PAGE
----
"Just as steroids make the baseball player stronger and increase his chances of hitting home runs, greenhouse gases are the steroids of the climate system, they increase the chances of record breaking heat to occur compared to record breaking cold."—Dr. Gerald Meehl, UCARThis is our future if don't change course, and we're already getting a taste of it....
Think of CO2 in the atmosphere as water in a bathtub. If you partly open the drain and run the tap at the same rate, the water level stays level. If you open the tap a bit more, the water level rises until it overflows.As long as we keeping pouring CO2 into the air faster than nature drains it out, the CO2 level rises and the planet warms. Even a small imbalance, over time, makes a big difference.
Since few people actually spend much time in greenhouses, perhaps we should call it 'The Parked Car Effect.' We all know what happens when you park your car in the hot sun with the windows closed. Light enters, hits the upholstery, which heats up and warms the interior air. But the heat can't escape, so the interior just gets hotter and hotter. Hot enough to kill.
The basic science of climate change is more than 150 years old. Back in 1859, Irish physicist John Tyndall predicted that winters would warm faster than summers, and nights faster than days. Now we see it borne out.
Slowing emissions of carbon dioxide is somewhat like slowing credit-card spending and expecting your debt to shrink.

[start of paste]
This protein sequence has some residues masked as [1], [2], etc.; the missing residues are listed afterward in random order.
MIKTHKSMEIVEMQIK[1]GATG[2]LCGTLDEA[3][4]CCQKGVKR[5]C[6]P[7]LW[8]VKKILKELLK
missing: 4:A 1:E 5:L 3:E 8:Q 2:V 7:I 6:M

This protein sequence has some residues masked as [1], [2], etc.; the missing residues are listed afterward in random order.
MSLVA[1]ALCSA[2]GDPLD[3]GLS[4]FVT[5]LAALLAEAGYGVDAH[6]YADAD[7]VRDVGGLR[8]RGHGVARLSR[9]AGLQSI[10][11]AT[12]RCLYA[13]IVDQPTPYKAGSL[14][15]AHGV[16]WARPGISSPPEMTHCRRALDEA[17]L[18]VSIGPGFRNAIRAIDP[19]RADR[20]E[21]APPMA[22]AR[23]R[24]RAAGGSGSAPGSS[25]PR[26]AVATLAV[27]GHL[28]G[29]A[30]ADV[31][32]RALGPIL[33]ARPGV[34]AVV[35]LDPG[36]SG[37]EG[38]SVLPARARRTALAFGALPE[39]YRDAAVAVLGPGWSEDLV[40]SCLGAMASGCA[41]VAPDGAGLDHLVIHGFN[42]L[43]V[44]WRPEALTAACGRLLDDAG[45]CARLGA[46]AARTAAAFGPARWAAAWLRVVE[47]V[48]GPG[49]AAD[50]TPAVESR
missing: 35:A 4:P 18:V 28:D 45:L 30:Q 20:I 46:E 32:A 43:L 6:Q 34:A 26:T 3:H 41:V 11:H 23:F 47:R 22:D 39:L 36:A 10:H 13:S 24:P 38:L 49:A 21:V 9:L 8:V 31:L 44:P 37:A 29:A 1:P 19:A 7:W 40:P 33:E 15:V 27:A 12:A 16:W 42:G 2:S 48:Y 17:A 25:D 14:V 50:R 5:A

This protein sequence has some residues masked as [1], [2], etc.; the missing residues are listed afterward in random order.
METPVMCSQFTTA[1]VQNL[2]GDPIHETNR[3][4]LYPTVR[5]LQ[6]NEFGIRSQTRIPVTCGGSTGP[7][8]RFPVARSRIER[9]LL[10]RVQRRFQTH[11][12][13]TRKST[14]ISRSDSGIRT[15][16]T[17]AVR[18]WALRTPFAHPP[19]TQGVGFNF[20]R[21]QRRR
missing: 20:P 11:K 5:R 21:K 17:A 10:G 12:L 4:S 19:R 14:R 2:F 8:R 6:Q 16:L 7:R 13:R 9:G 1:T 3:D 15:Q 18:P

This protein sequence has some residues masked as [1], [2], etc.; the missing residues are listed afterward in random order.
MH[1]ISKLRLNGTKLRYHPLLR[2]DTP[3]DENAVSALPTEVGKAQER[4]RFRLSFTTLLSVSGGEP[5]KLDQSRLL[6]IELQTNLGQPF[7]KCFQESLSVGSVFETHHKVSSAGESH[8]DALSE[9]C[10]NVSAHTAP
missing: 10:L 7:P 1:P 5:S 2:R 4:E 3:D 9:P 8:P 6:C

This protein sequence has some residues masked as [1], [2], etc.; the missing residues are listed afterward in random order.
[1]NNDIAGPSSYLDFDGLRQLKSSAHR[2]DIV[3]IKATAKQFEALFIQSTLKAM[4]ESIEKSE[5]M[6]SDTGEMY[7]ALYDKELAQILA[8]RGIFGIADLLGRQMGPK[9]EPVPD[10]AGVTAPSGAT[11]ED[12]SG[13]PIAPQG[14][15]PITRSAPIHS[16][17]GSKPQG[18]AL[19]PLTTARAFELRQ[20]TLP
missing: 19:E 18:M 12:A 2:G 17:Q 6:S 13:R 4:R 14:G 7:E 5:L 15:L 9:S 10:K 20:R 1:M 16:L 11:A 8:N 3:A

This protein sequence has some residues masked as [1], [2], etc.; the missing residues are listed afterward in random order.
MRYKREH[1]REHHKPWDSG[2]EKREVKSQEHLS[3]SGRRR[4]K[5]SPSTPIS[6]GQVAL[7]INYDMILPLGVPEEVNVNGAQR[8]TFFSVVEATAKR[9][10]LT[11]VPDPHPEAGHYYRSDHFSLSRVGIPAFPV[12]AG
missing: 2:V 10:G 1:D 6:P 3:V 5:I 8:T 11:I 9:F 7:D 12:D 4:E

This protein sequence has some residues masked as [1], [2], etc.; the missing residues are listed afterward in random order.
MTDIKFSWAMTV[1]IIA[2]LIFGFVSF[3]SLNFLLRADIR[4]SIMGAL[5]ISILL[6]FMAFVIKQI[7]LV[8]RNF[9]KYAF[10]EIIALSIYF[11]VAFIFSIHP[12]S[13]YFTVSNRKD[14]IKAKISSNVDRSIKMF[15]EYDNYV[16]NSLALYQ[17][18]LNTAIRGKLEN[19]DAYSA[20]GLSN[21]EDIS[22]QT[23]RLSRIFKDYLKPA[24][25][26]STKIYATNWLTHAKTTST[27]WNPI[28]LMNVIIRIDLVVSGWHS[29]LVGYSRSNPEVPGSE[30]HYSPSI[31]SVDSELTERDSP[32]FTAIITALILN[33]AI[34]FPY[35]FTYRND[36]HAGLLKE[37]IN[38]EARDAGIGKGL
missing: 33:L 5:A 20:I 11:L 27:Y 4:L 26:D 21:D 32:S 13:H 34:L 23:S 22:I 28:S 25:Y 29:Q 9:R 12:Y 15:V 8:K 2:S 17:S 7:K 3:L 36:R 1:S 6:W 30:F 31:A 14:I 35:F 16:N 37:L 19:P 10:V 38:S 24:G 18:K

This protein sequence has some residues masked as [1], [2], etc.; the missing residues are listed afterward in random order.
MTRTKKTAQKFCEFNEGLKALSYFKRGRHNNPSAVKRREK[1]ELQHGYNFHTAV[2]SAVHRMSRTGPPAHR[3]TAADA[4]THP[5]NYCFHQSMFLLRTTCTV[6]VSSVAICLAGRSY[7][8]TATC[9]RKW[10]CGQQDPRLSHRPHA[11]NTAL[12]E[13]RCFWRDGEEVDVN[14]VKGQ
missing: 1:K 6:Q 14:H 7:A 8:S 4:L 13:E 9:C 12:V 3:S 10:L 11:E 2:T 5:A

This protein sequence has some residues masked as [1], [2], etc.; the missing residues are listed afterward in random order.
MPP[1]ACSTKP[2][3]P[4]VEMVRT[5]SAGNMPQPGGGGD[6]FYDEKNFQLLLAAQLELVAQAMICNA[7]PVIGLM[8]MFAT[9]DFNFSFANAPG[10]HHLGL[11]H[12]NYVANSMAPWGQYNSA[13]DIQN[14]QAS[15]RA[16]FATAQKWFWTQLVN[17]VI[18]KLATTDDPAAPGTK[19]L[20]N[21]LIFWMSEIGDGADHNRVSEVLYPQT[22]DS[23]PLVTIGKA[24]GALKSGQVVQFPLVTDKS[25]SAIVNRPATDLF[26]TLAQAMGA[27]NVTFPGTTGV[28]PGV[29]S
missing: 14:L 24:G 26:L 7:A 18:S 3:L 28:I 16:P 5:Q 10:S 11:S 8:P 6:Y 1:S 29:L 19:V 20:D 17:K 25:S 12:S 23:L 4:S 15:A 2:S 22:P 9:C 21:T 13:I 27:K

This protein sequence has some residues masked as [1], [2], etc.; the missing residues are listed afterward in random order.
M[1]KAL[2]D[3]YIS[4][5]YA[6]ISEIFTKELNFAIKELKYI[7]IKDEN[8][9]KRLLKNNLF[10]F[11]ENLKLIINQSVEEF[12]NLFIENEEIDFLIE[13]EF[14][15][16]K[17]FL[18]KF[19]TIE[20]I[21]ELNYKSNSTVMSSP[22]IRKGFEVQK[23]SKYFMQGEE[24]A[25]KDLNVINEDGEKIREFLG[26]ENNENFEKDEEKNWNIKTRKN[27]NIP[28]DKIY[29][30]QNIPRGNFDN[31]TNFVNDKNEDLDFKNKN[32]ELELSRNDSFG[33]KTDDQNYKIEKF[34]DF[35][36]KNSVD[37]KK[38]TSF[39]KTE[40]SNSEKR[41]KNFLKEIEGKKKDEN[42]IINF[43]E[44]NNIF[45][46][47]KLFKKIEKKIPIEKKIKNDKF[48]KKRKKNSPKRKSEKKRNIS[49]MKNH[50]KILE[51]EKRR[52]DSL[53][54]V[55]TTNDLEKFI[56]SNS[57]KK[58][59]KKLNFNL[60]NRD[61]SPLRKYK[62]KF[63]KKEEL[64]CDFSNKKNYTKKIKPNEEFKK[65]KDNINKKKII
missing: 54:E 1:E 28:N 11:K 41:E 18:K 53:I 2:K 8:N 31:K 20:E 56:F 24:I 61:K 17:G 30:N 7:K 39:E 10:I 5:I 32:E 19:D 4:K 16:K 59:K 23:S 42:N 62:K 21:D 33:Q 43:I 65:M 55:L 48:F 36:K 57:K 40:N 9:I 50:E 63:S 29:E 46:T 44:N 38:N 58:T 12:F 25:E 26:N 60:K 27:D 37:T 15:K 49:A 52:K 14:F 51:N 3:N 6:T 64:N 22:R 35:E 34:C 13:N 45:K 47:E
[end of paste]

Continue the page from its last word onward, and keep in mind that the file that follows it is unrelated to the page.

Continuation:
Saying that CO2 is "only a trace gas" is like saying that arsenic is "only" a trace water contaminant.
Does the pre-historic lag between temperature and CO2 rise mean CO2 can't affect temperature? No. An auto turbocharger kicks in only after the engine starts, but you can't explain the car's speed without it. Similarly, in earth's past, CO2 rise kicked in following slight initial warmings, but you can't explain de-glaciation without it.
Climate change is like a train: it starts slowly, but it’s awfully hard to stop once it gains a bit of momentum.
The concentration of carbon dioxide in the air is like the water level in a bathtub. If water pours in faster than it drains out, the level keeps rising.Currently we 'pour' about twice as much CO2 into the atmosphere than is "drained out" by natural processes (absorbed by oceans, plants, rocks) If we wait too long to 'turn down the tap,' some of these natural 'drains' will start to 'clog up,' making our task much harder.
‘The science behind the greenhouse effect was simple enough to have been widely understood by the mid 19th century, when the light bulb and the telephone and the automobile where being invented – and not the atomic bomb or the iPhone or the space shuttle. The greenhouse effect isn’t rock science.’ – Nate Silver, author of The Signal and the Noise, page 376.